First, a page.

Offensively, there is more to like about Desyatnikov than one might expect to find from a 22 year old big man with limited experience at the senior level, especially one who averaged just 3.4 points per game. An active screen setter who isn't afraid to battle for position inside and has budding footwork, the Russian center shows good touch around the basket and a fairly strong base of fundamentals scoring on rolls to the rim and dump-off passes inside. He isn't quite as assertive or tough as one might hope on a consistent basis, and lacks a degree of instincts and strength on the offensive glass, but he shot an outstanding 63% inside at the senior level, goes up to dunk the ball with two hands when he has a lane, usually keeps the ball high when he catches it, shows some ability to score with both hands, and flashes good energy on the glass.
Not a particularly good passer and lacking much in the way of perimeter skills, Desyatnikov is a fairly raw offensive player at the moment. Despite that, he seems like a good long-term candidate to fill the kind of low-usage role so many backup centers fill in the NBA today, especially if he can improve his body and become a more tenacious rebounder. He doesn't try to do too much, and seems to have a decent understanding of what his limitations are, so there is some hope he can continue to add polish to his game as he bulks up and gains experience.
Defensively, the lean big man is a bit of a mixed bag at this point. Blocking a strong 2.9 shots per-40 minutes at the senior level, his size and mobility allow him to make some impressive plays protecting the rim. He shows impressive quickness for a player his size in spurts defending the perimeter, but also gets absolutely burnt off the dribble at times taking extremely poor angles. On the block, his lack of strength plays against him as he gets moved around by bigger, more experienced interior scorers. Amid flashes of potential stepping out to cover ground on the pick and roll and contesting shots inside, Desyatnikov has a lot of small things to clean up on this end, many of which have kept him off the floor at the senior level to this point.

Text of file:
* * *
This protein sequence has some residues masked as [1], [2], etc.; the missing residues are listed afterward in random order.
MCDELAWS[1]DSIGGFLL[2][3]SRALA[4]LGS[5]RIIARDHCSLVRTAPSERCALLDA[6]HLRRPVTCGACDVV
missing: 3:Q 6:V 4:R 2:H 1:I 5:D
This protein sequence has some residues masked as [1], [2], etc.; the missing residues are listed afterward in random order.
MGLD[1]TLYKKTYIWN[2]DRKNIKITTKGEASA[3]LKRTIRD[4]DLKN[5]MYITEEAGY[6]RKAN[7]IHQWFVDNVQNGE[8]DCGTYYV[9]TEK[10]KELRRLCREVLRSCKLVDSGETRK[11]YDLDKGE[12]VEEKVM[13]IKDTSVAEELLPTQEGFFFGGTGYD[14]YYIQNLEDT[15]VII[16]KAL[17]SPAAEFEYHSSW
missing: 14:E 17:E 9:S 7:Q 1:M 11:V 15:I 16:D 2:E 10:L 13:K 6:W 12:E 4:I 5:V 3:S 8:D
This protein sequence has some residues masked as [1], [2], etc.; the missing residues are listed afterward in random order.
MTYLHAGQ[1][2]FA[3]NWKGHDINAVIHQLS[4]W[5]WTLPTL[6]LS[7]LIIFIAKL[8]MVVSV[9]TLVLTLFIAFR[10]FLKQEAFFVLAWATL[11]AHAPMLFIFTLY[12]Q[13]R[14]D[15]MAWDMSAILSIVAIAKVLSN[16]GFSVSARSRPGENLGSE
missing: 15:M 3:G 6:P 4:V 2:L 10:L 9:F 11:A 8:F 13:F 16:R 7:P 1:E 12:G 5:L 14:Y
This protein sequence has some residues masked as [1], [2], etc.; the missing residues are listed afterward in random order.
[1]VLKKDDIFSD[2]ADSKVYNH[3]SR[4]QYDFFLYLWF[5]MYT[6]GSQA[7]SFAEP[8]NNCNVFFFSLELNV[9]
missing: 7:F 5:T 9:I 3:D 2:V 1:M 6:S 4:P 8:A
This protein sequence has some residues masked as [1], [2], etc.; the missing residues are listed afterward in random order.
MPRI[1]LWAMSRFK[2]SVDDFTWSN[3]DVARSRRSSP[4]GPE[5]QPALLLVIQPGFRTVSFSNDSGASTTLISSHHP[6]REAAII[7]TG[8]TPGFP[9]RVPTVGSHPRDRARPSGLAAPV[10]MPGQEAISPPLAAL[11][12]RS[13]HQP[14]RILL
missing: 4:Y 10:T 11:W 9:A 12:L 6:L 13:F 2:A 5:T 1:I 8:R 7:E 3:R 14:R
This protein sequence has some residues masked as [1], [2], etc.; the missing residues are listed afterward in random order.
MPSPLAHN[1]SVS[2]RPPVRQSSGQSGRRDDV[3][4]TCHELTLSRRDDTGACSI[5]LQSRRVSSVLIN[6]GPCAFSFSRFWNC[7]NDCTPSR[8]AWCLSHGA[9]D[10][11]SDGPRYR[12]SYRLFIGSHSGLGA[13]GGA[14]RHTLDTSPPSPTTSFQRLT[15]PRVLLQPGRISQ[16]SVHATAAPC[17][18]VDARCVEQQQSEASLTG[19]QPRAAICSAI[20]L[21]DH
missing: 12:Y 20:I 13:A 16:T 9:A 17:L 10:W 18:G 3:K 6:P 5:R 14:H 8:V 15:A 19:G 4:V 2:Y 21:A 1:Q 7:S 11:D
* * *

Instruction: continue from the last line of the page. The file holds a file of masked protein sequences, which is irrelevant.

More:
Possessing far more potential than most prospects in the 1994 age group of international players that are automatically eligible for the 2016 NBA Draft, Desyatnikov could conceivably improve steadily into his mid to late 20s in the right environment. Highly intelligent, but lacking some confidence and assertiveness as many players in his mold do at times, Desyatnikov is considered by some to be almost too smart for his own good by those around him. Only picking up the game when he was 15 before subsequently moving from his hometown of Vladivostok on the far southeastern edge of Russia to join Triumph Moscow in 2011, his recent development and lack of high level experience could be viewed as much a reason for optimism as a short-term weakness.
A very viable draft and stash candidate, Desyatnikov is a player a team could certainly wind up taking a flier on somewhere in the second round. He has only two more years on his contract (no buyout this summer or next), so a team could elect to bring him over for free in 2018 as a 24-year old if he develops the right way. At the same time, he probably won't mind going undrafted, as being able to negotiate with all 30 teams could be a lot easier than being locked into just one. His size and mobility are a major plus, even if he has to improve his frame, as many of the things he needs to work on, especially defensively, could be overcome with consistent coaching attention.